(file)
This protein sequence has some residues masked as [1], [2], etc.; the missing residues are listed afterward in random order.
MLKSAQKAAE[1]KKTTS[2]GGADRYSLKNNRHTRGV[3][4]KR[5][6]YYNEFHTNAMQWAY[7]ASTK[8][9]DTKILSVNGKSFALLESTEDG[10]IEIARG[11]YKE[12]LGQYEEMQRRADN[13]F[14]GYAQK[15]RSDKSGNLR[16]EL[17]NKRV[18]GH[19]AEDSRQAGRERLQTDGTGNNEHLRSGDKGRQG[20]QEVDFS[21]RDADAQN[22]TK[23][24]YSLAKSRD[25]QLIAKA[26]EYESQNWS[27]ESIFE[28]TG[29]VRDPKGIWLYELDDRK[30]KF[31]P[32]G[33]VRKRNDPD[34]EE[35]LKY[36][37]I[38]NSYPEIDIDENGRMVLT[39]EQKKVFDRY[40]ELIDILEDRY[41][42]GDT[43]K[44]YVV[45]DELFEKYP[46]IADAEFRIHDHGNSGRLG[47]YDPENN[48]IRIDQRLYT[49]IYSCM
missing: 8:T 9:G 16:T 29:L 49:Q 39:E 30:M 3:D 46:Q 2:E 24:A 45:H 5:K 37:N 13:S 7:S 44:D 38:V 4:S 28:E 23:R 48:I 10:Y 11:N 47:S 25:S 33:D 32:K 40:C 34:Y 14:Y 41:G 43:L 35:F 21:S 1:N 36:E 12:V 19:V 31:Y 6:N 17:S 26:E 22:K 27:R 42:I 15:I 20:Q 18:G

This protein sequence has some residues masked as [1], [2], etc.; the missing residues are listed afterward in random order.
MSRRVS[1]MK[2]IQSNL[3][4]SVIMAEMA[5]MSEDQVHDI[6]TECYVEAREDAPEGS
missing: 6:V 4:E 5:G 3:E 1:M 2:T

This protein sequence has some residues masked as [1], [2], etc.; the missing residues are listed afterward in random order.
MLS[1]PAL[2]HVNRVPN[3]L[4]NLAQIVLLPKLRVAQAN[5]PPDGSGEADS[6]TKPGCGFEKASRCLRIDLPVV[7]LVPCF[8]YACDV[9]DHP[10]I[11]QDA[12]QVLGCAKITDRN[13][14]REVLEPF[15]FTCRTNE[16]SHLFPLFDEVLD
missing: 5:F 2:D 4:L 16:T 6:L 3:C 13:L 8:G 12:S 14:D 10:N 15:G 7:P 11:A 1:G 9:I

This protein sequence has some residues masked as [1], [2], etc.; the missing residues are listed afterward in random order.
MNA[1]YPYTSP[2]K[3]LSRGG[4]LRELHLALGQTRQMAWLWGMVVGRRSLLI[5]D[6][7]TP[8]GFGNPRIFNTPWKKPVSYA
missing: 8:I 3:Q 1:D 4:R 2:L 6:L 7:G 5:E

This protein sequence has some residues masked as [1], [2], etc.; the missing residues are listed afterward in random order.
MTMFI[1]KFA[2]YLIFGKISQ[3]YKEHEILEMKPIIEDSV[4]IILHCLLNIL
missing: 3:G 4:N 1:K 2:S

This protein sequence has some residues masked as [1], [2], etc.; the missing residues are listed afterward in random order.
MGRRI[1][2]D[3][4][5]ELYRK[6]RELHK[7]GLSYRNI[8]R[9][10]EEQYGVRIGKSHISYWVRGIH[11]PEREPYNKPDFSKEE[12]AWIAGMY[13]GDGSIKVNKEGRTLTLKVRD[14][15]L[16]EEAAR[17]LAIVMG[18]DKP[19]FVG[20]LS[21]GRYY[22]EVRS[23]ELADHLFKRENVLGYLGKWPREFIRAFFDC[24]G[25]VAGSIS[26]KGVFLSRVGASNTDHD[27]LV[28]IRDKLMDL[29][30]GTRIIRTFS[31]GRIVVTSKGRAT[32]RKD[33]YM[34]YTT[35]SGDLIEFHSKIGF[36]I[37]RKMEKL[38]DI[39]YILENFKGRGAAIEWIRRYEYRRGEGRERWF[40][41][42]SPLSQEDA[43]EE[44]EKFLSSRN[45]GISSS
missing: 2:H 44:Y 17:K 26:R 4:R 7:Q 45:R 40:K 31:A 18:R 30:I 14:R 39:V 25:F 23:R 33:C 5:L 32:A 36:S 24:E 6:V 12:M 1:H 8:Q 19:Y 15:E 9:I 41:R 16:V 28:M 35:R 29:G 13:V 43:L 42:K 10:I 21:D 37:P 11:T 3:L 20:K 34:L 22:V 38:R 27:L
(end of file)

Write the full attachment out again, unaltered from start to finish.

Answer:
This protein sequence has some residues masked as [1], [2], etc.; the missing residues are listed afterward in random order.
MLKSAQKAAE[1]KKTTS[2]GGADRYSLKNNRHTRGV[3][4]KR[5][6]YYNEFHTNAMQWAY[7]ASTK[8][9]DTKILSVNGKSFALLESTEDG[10]IEIARG[11]YKE[12]LGQYEEMQRRADN[13]F[14]GYAQK[15]RSDKSGNLR[16]EL[17]NKRV[18]GH[19]AEDSRQAGRERLQTDGTGNNEHLRSGDKGRQG[20]QEVDFS[21]RDADAQN[22]TK[23][24]YSLAKSRD[25]QLIAKA[26]EYESQNWS[27]ESIFE[28]TG[29]VRDPKGIWLYELDDRK[30]KF[31]P[32]G[33]VRKRNDPD[34]EE[35]LKY[36][37]I[38]NSYPEIDIDENGRMVLT[39]EQKKVFDRY[40]ELIDILEDRY[41][42]GDT[43]K[44]YVV[45]DELFEKYP[46]IADAEFRIHDHGNSGRLG[47]YDPENN[48]IRIDQRLYT[49]IYSCM
missing: 8:T 9:G 16:T 29:L 49:Q 39:E 30:M 3:D 46:Q 2:E 24:A 45:H 5:K 37:N 13:S 7:S 44:D 38:V 4:S 28:E 23:R 48:I 10:Y 11:N 47:S 25:S 33:D 32:K 40:C 34:Y 14:Y 41:G 43:L 35:F 21:S 1:N 36:E 12:V 19:V 31:Y 6:N 17:S 26:E 22:K 27:R 42:I 15:I 20:Q 18:G

This protein sequence has some residues masked as [1], [2], etc.; the missing residues are listed afterward in random order.
MSRRVS[1]MK[2]IQSNL[3][4]SVIMAEMA[5]MSEDQVHDI[6]TECYVEAREDAPEGS
missing: 6:V 4:E 5:G 3:E 1:M 2:T

This protein sequence has some residues masked as [1], [2], etc.; the missing residues are listed afterward in random order.
MLS[1]PAL[2]HVNRVPN[3]L[4]NLAQIVLLPKLRVAQAN[5]PPDGSGEADS[6]TKPGCGFEKASRCLRIDLPVV[7]LVPCF[8]YACDV[9]DHP[10]I[11]QDA[12]QVLGCAKITDRN[13][14]REVLEPF[15]FTCRTNE[16]SHLFPLFDEVLD
missing: 5:F 2:D 4:L 16:T 6:L 3:C 13:L 8:G 12:S 14:D 10:N 15:G 7:P 11:A 1:G 9:I

This protein sequence has some residues masked as [1], [2], etc.; the missing residues are listed afterward in random order.
MNA[1]YPYTSP[2]K[3]LSRGG[4]LRELHLALGQTRQMAWLWGMVVGRRSLLI[5]D[6][7]TP[8]GFGNPRIFNTPWKKPVSYA
missing: 8:I 3:Q 1:D 4:R 2:L 6:L 7:G 5:E

This protein sequence has some residues masked as [1], [2], etc.; the missing residues are listed afterward in random order.
MTMFI[1]KFA[2]YLIFGKISQ[3]YKEHEILEMKPIIEDSV[4]IILHCLLNIL
missing: 3:G 4:N 1:K 2:S

This protein sequence has some residues masked as [1], [2], etc.; the missing residues are listed afterward in random order.
MGRRI[1][2]D[3][4][5]ELYRK[6]RELHK[7]GLSYRNI[8]R[9][10]EEQYGVRIGKSHISYWVRGIH[11]PEREPYNKPDFSKEE[12]AWIAGMY[13]GDGSIKVNKEGRTLTLKVRD[14][15]L[16]EEAAR[17]LAIVMG[18]DKP[19]FVG[20]LS[21]GRYY[22]EVRS[23]ELADHLFKRENVLGYLGKWPREFIRAFFDC[24]G[25]VAGSIS[26]KGVFLSRVGASNTDHD[27]LV[28]IRDKLMDL[29][30]GTRIIRTFS[31]GRIVVTSKGRAT[32]RKD[33]YM[34]YTT[35]SGDLIEFHSKIGF[36]I[37]RKMEKL[38]DI[39]YILENFKGRGAAIEWIRRYEYRRGEGRERWF[40][41][42]SPLSQEDA[43]EE[44]EKFLSSRN[45]GISSS
missing: 2:H 44:Y 17:K 26:R 4:R 7:Q 45:R 40:K 31:A 18:R 30:I 14:R 39:V 25:F 23:R 33:C 5:L 32:A 36:S 24:E 6:V 12:M 1:H 8:Q 19:Y 15:E 9:I 41:R 16:V 28:M 35:R 29:G 13:V 43:L 42:K 10:I 21:D 37:P 11:T 3:L 20:K 34:L 22:V 38:R 27:L